Despite the many promising advances made in microfluidics, sample preparation remains the single largest challenge and bottleneck in the field of miniaturised diagnostics. This thesis is focused on the development of sample preparation methods using active and passive particle manipulation techniques for point of care diagnostic applications. The active technique is based on acoustophoresis (acoustic manipulation) while the passive method is based on inertial microfluidics (hydrodynamic manipulation). In paper I, acoustic capillary-based cavity resonator was used to study aggregation of silica and polystyrene particles. We found that silica particles show faster aggregation time (5.5 times) and larger average area of aggregates (3.4 times) in comparison to polystyrene particles under the same actuation procedure. The silica particles were then used for acoustic based bacteria up-concentration. In paper II, a microfluidic-based microbubbles activated acoustic cell sorting technique was developed for affinity based cell separation. As a proof of principle, separation of cancer cell line in a suspension with better than 75% efficiency is demonstrated. For the passive sample preparation, inertial and elasto-inertial microfluidic approach that uses geometry-induced hydrodynamic forces for continuous size-based sorting of particles in a flow-through fashion were studied and applied for blood processing (paper III-V). In paper III, a simple ushaped curved channel was used for inertial microfluidics based enrichment of white blood cells from diluted whole blood. A filtration efficiency of 78% was achieved at a flow rate of 2.2 ml/min. In paper IV, elasto-inertial microfluidics where viscoelastic flow enables size-based migration of cells into a non- Newtonian solution, was used to continuously separate bacteria from unprocessed whole blood for sepsis diagnostics. Bacteria were continuously separated at an efficiency of 76% from undiluted whole blood sample. Finally, in paper V, the inertial and elasto-inertial techniques were combined with a detection platform to demonstrate an integrated miniaturized flow cytometer. The all-optical-fiber technology based system allows for simultaneous measurements of fluorescent and scattering data at 2500 particles/s. The use of inertial and acoustic techniques for sample preparation and development of an integrated detection platform may allow for further development and realization of point of care testing (POCT) systems.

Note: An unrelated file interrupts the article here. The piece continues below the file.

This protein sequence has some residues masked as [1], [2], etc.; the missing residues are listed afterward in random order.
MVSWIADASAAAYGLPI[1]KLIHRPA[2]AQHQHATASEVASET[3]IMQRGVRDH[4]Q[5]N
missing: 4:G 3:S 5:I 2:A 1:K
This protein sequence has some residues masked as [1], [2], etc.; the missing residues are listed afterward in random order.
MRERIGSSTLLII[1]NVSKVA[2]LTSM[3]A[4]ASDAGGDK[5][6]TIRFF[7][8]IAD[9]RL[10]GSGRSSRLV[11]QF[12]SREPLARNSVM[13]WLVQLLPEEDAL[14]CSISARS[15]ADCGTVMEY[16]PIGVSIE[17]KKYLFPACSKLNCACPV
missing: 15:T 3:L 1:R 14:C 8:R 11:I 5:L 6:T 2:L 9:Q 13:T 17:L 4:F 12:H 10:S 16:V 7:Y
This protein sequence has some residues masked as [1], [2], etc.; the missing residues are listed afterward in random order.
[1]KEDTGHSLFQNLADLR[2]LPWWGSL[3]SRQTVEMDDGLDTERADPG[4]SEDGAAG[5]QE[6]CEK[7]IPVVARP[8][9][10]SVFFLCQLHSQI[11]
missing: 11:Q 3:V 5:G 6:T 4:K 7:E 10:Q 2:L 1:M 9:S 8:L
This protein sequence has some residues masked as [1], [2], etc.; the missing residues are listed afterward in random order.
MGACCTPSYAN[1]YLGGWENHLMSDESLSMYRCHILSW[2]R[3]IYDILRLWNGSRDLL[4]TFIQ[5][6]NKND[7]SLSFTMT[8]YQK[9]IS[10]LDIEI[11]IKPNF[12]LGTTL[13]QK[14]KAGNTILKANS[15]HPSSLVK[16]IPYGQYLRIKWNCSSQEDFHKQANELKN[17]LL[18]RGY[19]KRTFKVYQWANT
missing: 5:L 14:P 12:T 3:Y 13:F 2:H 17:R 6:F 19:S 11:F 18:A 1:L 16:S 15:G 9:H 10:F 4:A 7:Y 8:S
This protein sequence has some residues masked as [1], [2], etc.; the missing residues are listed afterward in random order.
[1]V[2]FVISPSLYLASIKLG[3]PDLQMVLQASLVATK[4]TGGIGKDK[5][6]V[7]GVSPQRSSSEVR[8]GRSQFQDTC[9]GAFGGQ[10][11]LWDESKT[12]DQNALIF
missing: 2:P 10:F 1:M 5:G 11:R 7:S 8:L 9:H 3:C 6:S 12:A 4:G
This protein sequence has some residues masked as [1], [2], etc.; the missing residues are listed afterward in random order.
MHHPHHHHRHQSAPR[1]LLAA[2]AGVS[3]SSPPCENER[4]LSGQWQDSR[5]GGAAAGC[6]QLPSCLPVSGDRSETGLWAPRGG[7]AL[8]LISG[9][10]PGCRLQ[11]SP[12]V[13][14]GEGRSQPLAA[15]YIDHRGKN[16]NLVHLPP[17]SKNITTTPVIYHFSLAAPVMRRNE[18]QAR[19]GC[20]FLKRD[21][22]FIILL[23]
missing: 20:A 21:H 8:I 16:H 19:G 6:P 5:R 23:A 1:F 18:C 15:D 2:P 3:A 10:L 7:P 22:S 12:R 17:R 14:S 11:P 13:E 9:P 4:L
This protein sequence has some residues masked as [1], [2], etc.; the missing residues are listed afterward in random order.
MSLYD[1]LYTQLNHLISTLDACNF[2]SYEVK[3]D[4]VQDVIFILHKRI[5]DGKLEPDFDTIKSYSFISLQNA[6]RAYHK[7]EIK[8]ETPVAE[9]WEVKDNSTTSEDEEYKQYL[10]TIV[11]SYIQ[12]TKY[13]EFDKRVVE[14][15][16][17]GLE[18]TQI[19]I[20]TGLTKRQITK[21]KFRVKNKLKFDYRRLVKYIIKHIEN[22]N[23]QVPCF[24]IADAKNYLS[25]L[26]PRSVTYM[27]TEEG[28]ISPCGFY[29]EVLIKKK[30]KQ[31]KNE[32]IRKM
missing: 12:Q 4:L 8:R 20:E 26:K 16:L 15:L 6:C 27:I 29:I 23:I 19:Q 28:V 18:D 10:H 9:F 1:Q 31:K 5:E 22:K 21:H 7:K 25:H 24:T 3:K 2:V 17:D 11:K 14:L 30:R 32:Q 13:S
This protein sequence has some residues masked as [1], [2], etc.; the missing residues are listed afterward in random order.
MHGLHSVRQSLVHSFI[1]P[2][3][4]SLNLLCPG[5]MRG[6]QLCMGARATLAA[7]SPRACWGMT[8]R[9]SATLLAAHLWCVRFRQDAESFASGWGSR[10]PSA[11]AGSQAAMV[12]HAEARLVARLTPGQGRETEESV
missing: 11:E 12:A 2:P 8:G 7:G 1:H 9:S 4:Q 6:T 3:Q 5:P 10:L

Place, publisher, year, edition, pages
Stockholm, Sweden: Kungliga Tekniska högskolan, 2017. p. 68
Series
TRITA-BIO-Report, ISSN 1654-2312 ; 2017:4
National Category
Medical Biotechnology
Research subject
Biotechnology
Identifiers
urn:nbn:se:kth:diva-200304 (URN)978-91-7729-264-7 (ISBN)
Public defence
2017-02-16, Gard-Aulan, Nobels vägen 18, Solna, Stockholm, 10:00 (English)
Opponent
Supervisors
Note

QC 20170124

Available from: 2017-01-24 Created: 2017-01-24 Last updated: 2017-01-24Bibliographically approved